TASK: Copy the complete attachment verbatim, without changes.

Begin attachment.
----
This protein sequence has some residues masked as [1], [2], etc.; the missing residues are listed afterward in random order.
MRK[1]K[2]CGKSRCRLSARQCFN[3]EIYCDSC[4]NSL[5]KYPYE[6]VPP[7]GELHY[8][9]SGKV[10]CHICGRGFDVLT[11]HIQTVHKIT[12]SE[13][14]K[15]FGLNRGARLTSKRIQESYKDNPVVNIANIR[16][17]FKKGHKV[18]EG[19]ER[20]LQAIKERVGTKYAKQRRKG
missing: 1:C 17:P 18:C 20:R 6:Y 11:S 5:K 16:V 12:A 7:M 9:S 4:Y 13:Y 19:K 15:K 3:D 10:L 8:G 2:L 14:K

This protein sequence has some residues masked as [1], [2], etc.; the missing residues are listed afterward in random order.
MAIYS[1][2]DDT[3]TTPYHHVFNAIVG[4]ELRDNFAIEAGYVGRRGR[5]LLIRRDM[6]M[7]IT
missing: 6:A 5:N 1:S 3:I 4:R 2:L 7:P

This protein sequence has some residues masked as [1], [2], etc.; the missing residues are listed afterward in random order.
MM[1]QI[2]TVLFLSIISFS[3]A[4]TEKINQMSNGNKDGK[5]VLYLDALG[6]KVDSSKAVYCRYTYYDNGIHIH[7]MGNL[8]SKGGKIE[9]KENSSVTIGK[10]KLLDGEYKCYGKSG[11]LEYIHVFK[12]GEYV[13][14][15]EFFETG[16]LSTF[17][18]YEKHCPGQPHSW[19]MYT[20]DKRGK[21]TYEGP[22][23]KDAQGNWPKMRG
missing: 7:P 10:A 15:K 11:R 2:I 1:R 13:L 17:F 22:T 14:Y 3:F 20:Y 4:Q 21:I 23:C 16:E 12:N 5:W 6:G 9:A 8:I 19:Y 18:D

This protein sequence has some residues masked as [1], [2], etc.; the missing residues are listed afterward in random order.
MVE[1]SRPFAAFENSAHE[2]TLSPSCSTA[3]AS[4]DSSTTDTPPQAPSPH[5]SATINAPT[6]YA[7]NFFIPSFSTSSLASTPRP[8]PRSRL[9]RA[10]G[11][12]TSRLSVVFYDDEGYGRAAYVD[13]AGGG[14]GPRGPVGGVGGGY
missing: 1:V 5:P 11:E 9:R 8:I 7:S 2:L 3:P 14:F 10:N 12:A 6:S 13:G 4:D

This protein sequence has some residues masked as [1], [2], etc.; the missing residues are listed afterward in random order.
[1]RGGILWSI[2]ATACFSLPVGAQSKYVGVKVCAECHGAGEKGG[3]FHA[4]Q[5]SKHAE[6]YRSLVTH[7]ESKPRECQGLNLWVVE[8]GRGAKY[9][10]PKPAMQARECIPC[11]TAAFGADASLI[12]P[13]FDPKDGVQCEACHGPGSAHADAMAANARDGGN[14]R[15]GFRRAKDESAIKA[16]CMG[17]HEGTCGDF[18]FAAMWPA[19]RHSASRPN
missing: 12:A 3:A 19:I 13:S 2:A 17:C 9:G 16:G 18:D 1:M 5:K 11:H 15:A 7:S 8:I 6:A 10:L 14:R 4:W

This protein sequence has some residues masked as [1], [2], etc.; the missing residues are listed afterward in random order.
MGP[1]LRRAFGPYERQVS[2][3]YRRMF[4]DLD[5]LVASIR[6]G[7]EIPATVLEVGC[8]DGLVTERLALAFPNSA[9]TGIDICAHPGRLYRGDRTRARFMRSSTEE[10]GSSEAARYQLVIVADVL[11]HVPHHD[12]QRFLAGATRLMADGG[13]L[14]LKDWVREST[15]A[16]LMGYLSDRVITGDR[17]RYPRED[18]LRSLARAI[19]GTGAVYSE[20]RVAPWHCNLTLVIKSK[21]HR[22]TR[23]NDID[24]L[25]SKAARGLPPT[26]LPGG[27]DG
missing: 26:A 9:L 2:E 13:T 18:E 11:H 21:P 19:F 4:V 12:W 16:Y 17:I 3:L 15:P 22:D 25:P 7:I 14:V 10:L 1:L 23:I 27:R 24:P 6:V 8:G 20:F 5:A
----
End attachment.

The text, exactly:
This protein sequence has some residues masked as [1], [2], etc.; the missing residues are listed afterward in random order.
MRK[1]K[2]CGKSRCRLSARQCFN[3]EIYCDSC[4]NSL[5]KYPYE[6]VPP[7]GELHY[8][9]SGKV[10]CHICGRGFDVLT[11]HIQTVHKIT[12]SE[13][14]K[15]FGLNRGARLTSKRIQESYKDNPVVNIANIR[16][17]FKKGHKV[18]EG[19]ER[20]LQAIKERVGTKYAKQRRKG
missing: 1:C 17:P 18:C 20:R 6:Y 11:S 5:K 16:V 12:A 7:M 9:S 4:Y 13:Y 19:K 15:K 3:D 10:L 8:G 2:L 14:K

This protein sequence has some residues masked as [1], [2], etc.; the missing residues are listed afterward in random order.
MAIYS[1][2]DDT[3]TTPYHHVFNAIVG[4]ELRDNFAIEAGYVGRRGR[5]LLIRRDM[6]M[7]IT
missing: 6:A 5:N 1:S 3:I 4:R 2:L 7:P

This protein sequence has some residues masked as [1], [2], etc.; the missing residues are listed afterward in random order.
MM[1]QI[2]TVLFLSIISFS[3]A[4]TEKINQMSNGNKDGK[5]VLYLDALG[6]KVDSSKAVYCRYTYYDNGIHIH[7]MGNL[8]SKGGKIE[9]KENSSVTIGK[10]KLLDGEYKCYGKSG[11]LEYIHVFK[12]GEYV[13][14][15]EFFETG[16]LSTF[17][18]YEKHCPGQPHSW[19]MYT[20]DKRGK[21]TYEGP[22][23]KDAQGNWPKMRG
missing: 7:P 10:A 15:K 11:R 2:I 1:R 13:L 17:F 22:T 14:Y 3:F 20:Y 4:Q 21:I 23:C 16:E 12:N 5:W 6:G 9:A 8:I 19:Y 18:D

This protein sequence has some residues masked as [1], [2], etc.; the missing residues are listed afterward in random order.
MVE[1]SRPFAAFENSAHE[2]TLSPSCSTA[3]AS[4]DSSTTDTPPQAPSPH[5]SATINAPT[6]YA[7]NFFIPSFSTSSLASTPRP[8]PRSRL[9]RA[10]G[11][12]TSRLSVVFYDDEGYGRAAYVD[13]AGGG[14]GPRGPVGGVGGGY
missing: 1:V 5:P 11:E 9:R 8:I 7:S 2:L 3:P 14:F 10:N 12:A 6:S 13:G 4:D

This protein sequence has some residues masked as [1], [2], etc.; the missing residues are listed afterward in random order.
[1]RGGILWSI[2]ATACFSLPVGAQSKYVGVKVCAECHGAGEKGG[3]FHA[4]Q[5]SKHAE[6]YRSLVTH[7]ESKPRECQGLNLWVVE[8]GRGAKY[9][10]PKPAMQARECIPC[11]TAAFGADASLI[12]P[13]FDPKDGVQCEACHGPGSAHADAMAANARDGGN[14]R[15]GFRRAKDESAIKA[16]CMG[17]HEGTCGDF[18]FAAMWPA[19]RHSASRPN
missing: 12:A 3:A 19:I 13:S 2:A 17:C 9:G 16:G 18:D 1:M 5:K 11:H 15:A 7:S 8:I 6:A 10:L 14:R 4:W

This protein sequence has some residues masked as [1], [2], etc.; the missing residues are listed afterward in random order.
MGP[1]LRRAFGPYERQVS[2][3]YRRMF[4]DLD[5]LVASIR[6]G[7]EIPATVLEVGC[8]DGLVTERLALAFPNSA[9]TGIDICAHPGRLYRGDRTRARFMRSSTEE[10]GSSEAARYQLVIVADVL[11]HVPHHD[12]QRFLAGATRLMADGG[13]L[14]LKDWVREST[15]A[16]LMGYLSDRVITGDR[17]RYPRED[18]LRSLARAI[19]GTGAVYSE[20]RVAPWHCNLTLVIKSK[21]HR[22]TR[23]NDID[24]L[25]SKAARGLPPT[26]LPGG[27]DG
missing: 26:A 9:L 2:E 13:T 18:E 11:H 21:P 19:F 4:V 12:W 16:Y 17:I 3:L 15:P 22:D 25:P 7:I 14:V 10:L 1:L 23:I 27:R 24:P 6:V 8:G 20:F 5:A